Taking on the role was scary, and then once we were filming, I was fully committed, she explains. But now we're back to opening it up again, sharing the film, and there's always that fear of how it will be received. I'm generally like that with every film.

Watts recently joked that she'd leave the country to escape the spotlight when the movie's released, but the comment provoked more attention than she'd anticipated.

Anything you say ends up being interesting when it's about Diana, because we're so endlessly fascinated by her, she says.

I think it's testament to who she was, and what she achieved, and we're struggling with why she's not here.

If Watts, whose career began with TV work before she went on to land roles in films like King Kong, I Heart Huckabees and The Painted Veil, does fancy escaping the hubbub, there's one place she could retreat to - the north-west coast of Wales.

The actress, who moved to Australia in her teens but now lives in the US with her actor husband Liev Schreiber and their two sons, Alexander and Samuel, spent a chunk of her childhood in Anglesey, where her grandparents lived.

Prince William, Diana's eldest son, famously made a home for himself and his wife Kate on the island while he served as an RAF search and rescue pilot.

So has Watts been back there? I haven't quite found time to get back to Wales, but I have strong memories of my time in Anglesey, she says.

Locals would be impressed with the Hollywood's star's grasp of the language.

It has the most beautiful countryside, and I can still say Llanfairpwllgwyngyllgogery chwyrndrobwllllantysiliogogogoch, which was a town nearby [and the longest place name in Britain], she says.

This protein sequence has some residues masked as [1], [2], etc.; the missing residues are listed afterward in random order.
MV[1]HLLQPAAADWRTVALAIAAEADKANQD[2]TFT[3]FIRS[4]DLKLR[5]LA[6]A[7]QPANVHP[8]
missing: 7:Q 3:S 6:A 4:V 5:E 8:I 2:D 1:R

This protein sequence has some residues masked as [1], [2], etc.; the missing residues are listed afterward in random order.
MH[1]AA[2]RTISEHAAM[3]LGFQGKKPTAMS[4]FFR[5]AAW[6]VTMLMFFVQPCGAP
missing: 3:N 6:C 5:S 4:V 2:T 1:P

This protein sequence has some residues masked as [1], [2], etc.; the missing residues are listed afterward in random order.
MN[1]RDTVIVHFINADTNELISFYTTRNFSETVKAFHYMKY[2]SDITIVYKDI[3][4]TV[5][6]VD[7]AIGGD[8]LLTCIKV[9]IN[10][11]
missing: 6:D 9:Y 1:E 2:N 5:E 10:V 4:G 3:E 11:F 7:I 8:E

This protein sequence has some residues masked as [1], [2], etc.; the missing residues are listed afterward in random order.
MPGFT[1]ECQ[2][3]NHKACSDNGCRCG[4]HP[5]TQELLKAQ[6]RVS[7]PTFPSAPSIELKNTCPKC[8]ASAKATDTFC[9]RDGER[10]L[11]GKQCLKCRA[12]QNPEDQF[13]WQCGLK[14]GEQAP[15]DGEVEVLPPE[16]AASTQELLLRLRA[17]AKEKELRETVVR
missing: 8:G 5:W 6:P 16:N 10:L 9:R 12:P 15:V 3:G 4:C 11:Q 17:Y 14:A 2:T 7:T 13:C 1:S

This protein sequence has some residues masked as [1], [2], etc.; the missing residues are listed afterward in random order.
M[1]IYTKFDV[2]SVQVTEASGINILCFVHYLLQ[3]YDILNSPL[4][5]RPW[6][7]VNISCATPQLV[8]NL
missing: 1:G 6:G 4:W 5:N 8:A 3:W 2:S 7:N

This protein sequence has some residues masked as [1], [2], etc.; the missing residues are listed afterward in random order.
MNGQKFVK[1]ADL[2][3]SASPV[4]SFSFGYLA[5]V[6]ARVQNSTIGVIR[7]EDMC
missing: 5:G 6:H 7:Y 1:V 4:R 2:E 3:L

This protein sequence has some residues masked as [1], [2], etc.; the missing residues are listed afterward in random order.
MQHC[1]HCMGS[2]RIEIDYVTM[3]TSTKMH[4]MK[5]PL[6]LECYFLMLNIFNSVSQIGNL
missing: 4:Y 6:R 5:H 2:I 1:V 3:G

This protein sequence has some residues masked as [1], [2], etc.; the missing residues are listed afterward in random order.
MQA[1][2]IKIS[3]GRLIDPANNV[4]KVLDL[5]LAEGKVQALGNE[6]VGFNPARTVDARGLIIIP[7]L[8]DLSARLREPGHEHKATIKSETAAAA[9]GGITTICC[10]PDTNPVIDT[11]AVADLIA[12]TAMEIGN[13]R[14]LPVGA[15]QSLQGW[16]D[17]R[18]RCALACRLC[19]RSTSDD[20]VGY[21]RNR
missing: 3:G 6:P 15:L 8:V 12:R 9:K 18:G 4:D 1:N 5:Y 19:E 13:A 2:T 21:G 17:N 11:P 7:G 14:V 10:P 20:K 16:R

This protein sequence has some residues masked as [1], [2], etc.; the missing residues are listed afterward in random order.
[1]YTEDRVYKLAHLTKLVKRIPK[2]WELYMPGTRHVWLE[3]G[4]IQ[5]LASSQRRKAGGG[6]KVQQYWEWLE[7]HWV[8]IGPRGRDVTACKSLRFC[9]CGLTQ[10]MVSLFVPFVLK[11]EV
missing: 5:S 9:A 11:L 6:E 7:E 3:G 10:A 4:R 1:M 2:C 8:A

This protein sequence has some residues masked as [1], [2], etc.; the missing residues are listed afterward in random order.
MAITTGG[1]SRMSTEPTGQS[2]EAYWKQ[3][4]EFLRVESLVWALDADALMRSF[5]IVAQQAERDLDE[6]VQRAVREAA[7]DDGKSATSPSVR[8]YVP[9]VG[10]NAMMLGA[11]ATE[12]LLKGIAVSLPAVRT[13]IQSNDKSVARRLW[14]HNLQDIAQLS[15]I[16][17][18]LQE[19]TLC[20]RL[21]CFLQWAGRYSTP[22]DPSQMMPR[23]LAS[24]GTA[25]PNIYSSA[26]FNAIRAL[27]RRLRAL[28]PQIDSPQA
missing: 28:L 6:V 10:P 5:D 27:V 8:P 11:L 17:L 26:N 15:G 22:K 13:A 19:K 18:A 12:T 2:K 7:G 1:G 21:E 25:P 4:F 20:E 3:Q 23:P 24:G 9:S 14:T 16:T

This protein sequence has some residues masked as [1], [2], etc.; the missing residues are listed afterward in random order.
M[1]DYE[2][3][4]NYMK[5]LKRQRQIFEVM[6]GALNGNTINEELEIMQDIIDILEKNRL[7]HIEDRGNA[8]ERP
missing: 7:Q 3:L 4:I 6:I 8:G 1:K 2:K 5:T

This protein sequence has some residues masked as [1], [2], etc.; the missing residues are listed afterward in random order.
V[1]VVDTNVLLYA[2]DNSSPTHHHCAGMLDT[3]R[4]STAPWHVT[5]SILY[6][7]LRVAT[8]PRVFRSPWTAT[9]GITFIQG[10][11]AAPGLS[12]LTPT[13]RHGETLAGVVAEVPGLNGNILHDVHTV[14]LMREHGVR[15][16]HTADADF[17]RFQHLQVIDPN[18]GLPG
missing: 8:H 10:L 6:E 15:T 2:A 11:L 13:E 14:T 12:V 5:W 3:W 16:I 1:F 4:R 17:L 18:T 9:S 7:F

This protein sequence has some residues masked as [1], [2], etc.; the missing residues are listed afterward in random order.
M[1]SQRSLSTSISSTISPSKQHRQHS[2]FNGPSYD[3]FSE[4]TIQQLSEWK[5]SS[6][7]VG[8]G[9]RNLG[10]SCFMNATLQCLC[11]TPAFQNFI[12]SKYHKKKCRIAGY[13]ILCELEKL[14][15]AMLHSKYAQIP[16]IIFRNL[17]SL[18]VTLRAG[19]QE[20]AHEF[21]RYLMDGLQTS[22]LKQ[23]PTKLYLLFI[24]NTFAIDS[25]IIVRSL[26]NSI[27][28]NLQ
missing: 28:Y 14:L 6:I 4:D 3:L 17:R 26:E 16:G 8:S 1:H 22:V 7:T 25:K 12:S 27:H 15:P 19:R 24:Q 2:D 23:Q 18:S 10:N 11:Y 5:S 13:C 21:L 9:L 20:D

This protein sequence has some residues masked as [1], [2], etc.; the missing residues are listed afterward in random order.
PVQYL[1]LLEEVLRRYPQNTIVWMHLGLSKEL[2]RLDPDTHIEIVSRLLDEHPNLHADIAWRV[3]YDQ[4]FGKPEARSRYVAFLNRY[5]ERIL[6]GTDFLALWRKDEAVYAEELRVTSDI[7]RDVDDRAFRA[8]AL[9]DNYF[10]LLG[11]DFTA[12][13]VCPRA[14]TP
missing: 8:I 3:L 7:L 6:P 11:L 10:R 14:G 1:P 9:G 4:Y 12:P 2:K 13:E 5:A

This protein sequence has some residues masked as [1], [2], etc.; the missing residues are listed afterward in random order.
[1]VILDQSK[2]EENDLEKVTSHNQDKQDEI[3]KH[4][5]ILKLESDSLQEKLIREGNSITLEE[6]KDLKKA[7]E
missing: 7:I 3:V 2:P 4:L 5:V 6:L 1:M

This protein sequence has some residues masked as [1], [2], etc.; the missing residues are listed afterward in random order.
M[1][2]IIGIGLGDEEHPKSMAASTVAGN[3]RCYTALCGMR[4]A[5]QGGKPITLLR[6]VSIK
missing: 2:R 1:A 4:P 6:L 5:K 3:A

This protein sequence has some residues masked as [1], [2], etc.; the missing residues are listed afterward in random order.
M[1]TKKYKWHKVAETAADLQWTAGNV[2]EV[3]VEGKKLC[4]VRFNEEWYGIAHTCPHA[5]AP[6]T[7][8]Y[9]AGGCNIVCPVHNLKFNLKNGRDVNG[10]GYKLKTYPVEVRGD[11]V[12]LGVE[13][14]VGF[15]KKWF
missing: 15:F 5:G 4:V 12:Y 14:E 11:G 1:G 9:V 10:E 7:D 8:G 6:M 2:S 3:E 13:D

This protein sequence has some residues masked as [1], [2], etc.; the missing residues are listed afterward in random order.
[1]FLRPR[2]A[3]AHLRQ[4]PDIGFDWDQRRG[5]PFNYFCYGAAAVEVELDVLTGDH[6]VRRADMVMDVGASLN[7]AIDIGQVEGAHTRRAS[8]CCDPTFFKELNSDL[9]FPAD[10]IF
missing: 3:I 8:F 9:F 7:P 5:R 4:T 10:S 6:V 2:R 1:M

My grandfather, Hugh Roberts, was a great figure in my life because my father died when I was very young, so I remember Anglesey with great fondness.

Diana is in selected cinemas now.

Extra time - By Royal Performance NAOMI Watts is the latest in a line of illustrious actors and actresses who have taken on regal roles.

Previous royal honours include: Richard III (1995) - Sir Ian McKellen took on the role of the scheming king in this movie version of the classic Shakespearean play set in fascist England.

Elizabeth (1998) - Australian actress Cate Blanchett donned the Tudor monarch's trademark white make-up in a film about her early years on the throne.

Shakespeare In Love (1998) - Having played Queen Victoria in Mrs Brown a year earlier, Dame Judi Dench went back in time as Queen Elizabeth I in this hit British romcom. The Queen (2006) - Another Dame, this time Helen Mirren, earned a Best Actress Oscar for her studied performance as Queen Elizabeth II in this hit film and later reprised the role for the West End stage.

The King's Speech (2010) - Colin Firth picked up a swathe of awards, including an Oscar and a Bafta, for his standout role as King George VI in the moving story of how he befriends a speech therapist while trying to tackle his stammer.